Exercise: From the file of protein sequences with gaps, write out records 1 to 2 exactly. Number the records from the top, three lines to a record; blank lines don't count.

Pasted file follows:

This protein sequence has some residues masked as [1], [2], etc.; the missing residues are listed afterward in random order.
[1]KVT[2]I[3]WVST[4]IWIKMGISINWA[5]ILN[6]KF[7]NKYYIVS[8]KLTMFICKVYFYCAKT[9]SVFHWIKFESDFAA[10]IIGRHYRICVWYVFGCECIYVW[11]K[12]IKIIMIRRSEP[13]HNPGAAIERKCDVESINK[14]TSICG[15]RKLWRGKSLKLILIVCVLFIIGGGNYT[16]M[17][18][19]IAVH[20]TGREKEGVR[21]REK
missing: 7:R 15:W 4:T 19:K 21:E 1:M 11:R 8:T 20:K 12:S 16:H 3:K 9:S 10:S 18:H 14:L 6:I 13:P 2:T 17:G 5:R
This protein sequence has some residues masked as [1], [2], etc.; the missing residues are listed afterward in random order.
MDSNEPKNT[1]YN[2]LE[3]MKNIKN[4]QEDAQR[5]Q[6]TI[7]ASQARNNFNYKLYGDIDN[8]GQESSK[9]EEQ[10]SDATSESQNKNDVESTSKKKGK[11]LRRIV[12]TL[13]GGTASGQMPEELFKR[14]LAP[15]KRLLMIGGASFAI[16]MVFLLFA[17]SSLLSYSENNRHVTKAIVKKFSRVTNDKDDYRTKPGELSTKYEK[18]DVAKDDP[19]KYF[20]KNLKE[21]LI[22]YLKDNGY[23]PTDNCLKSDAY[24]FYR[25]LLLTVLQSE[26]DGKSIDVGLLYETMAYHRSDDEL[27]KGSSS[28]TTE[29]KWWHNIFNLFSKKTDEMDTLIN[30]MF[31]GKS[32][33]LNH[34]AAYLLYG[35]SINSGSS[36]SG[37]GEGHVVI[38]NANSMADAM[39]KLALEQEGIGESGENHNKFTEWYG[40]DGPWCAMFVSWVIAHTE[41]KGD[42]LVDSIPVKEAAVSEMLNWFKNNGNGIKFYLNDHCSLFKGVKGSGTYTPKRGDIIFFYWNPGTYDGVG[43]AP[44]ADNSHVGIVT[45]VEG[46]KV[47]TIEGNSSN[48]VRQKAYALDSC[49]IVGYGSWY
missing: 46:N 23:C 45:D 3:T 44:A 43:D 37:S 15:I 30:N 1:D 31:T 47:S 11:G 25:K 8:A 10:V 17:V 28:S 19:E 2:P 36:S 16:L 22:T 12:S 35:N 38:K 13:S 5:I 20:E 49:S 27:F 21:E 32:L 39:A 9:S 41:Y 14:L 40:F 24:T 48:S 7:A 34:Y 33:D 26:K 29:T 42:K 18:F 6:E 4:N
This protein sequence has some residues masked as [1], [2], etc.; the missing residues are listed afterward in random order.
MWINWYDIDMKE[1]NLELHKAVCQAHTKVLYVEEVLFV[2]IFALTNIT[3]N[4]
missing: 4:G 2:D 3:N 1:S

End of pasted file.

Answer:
This protein sequence has some residues masked as [1], [2], etc.; the missing residues are listed afterward in random order.
[1]KVT[2]I[3]WVST[4]IWIKMGISINWA[5]ILN[6]KF[7]NKYYIVS[8]KLTMFICKVYFYCAKT[9]SVFHWIKFESDFAA[10]IIGRHYRICVWYVFGCECIYVW[11]K[12]IKIIMIRRSEP[13]HNPGAAIERKCDVESINK[14]TSICG[15]RKLWRGKSLKLILIVCVLFIIGGGNYT[16]M[17][18][19]IAVH[20]TGREKEGVR[21]REK
missing: 7:R 15:W 4:T 19:K 21:E 1:M 11:R 8:T 20:K 12:S 16:H 3:K 9:S 10:S 18:H 14:L 6:I 13:P 2:T 17:G 5:R
This protein sequence has some residues masked as [1], [2], etc.; the missing residues are listed afterward in random order.
MDSNEPKNT[1]YN[2]LE[3]MKNIKN[4]QEDAQR[5]Q[6]TI[7]ASQARNNFNYKLYGDIDN[8]GQESSK[9]EEQ[10]SDATSESQNKNDVESTSKKKGK[11]LRRIV[12]TL[13]GGTASGQMPEELFKR[14]LAP[15]KRLLMIGGASFAI[16]MVFLLFA[17]SSLLSYSENNRHVTKAIVKKFSRVTNDKDDYRTKPGELSTKYEK[18]DVAKDDP[19]KYF[20]KNLKE[21]LI[22]YLKDNGY[23]PTDNCLKSDAY[24]FYR[25]LLLTVLQSE[26]DGKSIDVGLLYETMAYHRSDDEL[27]KGSSS[28]TTE[29]KWWHNIFNLFSKKTDEMDTLIN[30]MF[31]GKS[32][33]LNH[34]AAYLLYG[35]SINSGSS[36]SG[37]GEGHVVI[38]NANSMADAM[39]KLALEQEGIGESGENHNKFTEWYG[40]DGPWCAMFVSWVIAHTE[41]KGD[42]LVDSIPVKEAAVSEMLNWFKNNGNGIKFYLNDHCSLFKGVKGSGTYTPKRGDIIFFYWNPGTYDGVG[43]AP[44]ADNSHVGIVT[45]VEG[46]KV[47]TIEGNSSN[48]VRQKAYALDSC[49]IVGYGSWY
missing: 46:N 23:C 45:D 3:T 44:A 43:D 37:S 15:I 30:N 1:D 31:T 47:S 11:G 25:K 8:A 10:V 17:V 28:S 19:E 2:P 36:S 16:L 22:T 12:S 35:N 38:K 13:S 5:I 20:E 49:S 27:F 21:E 32:L 39:A 9:S 41:Y 14:L 40:F 24:T 48:S 7:A 34:Y 33:D 26:K 29:T 42:K 18:F 6:E 4:N